We’ve been following closely this week as new details have emerged about a hit-and-run by South Dakota’s attorney general. A Republican politician, who was charged with a mere misdemeanor after being involved in the fatal accident, is now facing a bipartisan impeachment push as it starts to look as if his “I thought I hit a deer” story might be Swiss cheese.
The antifa card has been dealt repeatedly this week. And it’s only picking up more steam among the GOP as a vague but ready excuse for all manner of things.
Tucked into a recent Politico report on Senate Minority Leader Mitch McConnell’s decision to push back on the House’s bid to conduct a bipartisan review of the Jan. 6 insurrection was a clue as to the staying power the actually-it-was-antifa lie will have.
We’ve been following the story of South Dakota Attorney General Jason Ravnsborg’s fatal hit-and-run incident for some time now. And new video footage of interviews between the state AG and investigators raises questions about what truly happened on that September night — and the extent to which Ravnsborg might have known that he hit a human being, not a deer.
Like, for instance, the fact that the victim’s reading glasses were allegedly found inside the vehicle that Ravnsborg was driving when he hit him.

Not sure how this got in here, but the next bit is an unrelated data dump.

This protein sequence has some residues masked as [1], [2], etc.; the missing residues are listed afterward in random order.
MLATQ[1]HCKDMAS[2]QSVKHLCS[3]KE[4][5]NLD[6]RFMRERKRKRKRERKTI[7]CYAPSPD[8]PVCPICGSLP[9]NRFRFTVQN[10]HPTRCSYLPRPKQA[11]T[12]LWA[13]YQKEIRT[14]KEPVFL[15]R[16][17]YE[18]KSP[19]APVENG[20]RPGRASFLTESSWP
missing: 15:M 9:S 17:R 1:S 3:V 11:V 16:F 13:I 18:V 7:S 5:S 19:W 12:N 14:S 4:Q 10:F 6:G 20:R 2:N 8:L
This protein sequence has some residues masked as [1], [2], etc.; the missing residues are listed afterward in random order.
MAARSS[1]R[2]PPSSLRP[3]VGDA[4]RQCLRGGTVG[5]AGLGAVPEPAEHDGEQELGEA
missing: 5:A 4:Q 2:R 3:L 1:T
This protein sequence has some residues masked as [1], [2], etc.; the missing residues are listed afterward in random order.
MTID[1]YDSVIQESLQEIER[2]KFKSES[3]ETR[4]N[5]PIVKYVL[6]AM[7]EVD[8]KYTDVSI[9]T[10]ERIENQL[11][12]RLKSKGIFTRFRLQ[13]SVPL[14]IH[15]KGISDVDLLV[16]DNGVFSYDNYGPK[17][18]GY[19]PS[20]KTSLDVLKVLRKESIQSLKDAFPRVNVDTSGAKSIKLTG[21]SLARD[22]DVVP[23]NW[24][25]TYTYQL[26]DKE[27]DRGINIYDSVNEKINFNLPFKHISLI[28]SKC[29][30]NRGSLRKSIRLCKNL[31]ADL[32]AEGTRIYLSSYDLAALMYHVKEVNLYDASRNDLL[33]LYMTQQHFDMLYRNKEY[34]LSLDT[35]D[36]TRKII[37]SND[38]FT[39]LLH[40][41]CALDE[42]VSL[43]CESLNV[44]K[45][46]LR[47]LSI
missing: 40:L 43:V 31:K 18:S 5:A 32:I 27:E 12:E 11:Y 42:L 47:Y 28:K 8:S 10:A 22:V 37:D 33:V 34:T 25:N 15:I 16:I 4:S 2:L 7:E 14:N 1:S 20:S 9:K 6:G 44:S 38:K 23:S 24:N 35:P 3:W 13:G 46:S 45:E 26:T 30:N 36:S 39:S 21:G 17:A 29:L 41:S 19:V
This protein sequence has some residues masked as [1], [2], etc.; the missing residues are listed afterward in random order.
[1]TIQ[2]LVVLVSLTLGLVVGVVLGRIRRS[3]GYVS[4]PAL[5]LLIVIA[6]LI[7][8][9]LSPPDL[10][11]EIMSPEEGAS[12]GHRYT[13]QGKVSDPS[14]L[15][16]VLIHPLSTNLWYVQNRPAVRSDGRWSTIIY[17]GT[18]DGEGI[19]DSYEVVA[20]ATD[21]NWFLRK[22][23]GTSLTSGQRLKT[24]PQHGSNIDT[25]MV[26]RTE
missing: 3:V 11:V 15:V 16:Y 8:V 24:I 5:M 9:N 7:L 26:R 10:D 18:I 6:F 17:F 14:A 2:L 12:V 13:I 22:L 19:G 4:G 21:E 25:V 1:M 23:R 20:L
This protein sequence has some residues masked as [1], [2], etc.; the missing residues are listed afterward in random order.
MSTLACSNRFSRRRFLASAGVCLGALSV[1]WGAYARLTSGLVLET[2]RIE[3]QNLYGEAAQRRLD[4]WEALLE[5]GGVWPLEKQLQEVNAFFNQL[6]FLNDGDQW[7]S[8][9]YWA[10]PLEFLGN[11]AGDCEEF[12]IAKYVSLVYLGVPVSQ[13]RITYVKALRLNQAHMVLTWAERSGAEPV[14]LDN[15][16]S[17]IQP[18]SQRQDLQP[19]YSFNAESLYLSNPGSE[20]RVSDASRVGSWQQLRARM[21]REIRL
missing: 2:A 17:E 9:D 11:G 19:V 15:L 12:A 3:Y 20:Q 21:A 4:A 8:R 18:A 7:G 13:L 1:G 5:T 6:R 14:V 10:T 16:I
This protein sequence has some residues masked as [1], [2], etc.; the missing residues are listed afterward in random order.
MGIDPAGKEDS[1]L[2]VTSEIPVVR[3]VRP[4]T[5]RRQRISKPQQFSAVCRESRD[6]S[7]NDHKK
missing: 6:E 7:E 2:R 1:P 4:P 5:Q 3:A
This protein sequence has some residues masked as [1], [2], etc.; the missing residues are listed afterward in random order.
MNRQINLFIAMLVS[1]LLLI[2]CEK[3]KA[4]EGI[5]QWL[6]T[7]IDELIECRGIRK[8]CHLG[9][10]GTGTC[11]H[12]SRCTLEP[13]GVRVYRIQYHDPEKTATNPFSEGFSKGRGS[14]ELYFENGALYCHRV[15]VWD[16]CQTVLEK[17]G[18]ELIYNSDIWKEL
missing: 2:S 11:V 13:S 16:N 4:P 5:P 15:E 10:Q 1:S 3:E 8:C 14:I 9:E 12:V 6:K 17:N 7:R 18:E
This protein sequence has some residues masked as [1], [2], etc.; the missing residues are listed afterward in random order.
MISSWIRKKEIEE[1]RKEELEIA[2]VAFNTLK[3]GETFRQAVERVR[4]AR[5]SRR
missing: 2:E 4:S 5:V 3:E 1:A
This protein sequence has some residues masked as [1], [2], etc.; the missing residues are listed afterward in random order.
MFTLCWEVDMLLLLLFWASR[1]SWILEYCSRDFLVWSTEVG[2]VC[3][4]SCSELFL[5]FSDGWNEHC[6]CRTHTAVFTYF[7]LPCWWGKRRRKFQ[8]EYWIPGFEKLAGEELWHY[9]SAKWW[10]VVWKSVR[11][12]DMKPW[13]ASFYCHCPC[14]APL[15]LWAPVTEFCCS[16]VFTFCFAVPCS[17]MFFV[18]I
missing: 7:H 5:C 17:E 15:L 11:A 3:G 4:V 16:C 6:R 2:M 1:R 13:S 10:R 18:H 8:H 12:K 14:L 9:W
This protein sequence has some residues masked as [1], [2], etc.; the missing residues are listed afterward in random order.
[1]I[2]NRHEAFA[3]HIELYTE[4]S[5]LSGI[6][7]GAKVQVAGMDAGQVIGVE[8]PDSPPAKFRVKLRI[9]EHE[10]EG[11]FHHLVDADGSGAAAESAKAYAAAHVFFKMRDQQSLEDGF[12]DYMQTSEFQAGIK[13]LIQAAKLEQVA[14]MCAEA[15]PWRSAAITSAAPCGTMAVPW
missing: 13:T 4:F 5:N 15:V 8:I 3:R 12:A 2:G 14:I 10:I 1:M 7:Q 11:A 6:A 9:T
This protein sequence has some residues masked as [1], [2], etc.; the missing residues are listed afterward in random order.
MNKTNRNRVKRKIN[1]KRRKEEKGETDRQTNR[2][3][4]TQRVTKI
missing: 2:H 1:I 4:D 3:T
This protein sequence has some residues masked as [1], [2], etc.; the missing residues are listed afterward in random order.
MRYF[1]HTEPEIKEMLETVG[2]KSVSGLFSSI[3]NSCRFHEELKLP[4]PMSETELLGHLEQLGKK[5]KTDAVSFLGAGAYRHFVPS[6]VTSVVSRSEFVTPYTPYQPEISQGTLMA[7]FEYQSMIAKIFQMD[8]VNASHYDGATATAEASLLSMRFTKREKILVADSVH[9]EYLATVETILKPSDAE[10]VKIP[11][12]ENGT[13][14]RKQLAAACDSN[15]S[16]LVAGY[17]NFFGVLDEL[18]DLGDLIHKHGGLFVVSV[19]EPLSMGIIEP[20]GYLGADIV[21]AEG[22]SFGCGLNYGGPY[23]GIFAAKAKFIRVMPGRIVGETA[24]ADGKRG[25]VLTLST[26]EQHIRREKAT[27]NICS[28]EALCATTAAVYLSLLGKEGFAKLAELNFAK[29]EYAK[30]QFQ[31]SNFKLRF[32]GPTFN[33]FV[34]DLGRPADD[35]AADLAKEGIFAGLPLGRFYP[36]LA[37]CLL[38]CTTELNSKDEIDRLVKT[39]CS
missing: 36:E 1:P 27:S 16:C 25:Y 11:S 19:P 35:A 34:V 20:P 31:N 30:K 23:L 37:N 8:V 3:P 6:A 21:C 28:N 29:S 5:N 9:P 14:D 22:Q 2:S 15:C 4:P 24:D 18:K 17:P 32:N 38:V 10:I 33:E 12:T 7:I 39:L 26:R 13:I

Merrick Garland is finally getting his day in court.
While the most eye roll-inducing moments thus far involve Sens. John Cornyn (R-TX), Ted Cruz (R-TX) and Josh Hawley (R-MO) daring to harp on the importance of an apolitical Department of Justice, Garland’s opening statement gave us a pretty clear sign of what to expect out of a Garland-run DOJ.
The Trump presidency was chock-full of scandal, slimy misdeeds, worrying and outright deadly events that we still don’t fully understand. It’s hard to keep each straight in hindsight. There’s so much we didn’t know or couldn’t confirm as the events were unfolding in front of us — from the details of the family separation policy to Trump’s conversations with Putin to the government’s response to natural disasters such as Hurricane Maria.
But slowly and surely we will begin to learn more about some of the Trump era’s worst offenses. Coming soon: an official accounting of the jarring details behind the 2018 killing of Washington Post columnist Jamal Khashoggi.
As Kate Riga reported yesterday, on the day of the insurrection, ex-President Trump’s more loyal right-wing media hosts and lawmakers in Congress were casting about for an explanation for how the violent attack on the Capitol could have happened that didn’t blame Trump.
They settled on a usual suspect: Antifa.
If you’ve been following Republican talking points closely, you’d assume the concept of “cancel culture” — not the pandemic or the uprising of violent domestic extremists — is the main threat facing the nation today.
Even though the last two days of the impeachment trial have included new information about the fact that former President Trump put his veep in harms way, Vice President Mike Pence is standing by his man.
We just started the second day of House impeachment managers’ arguments as they seek to persuade a jury of senators to convict Trump of inciting the insurrection. All eyes, of course, are on the Republicans in the chamber.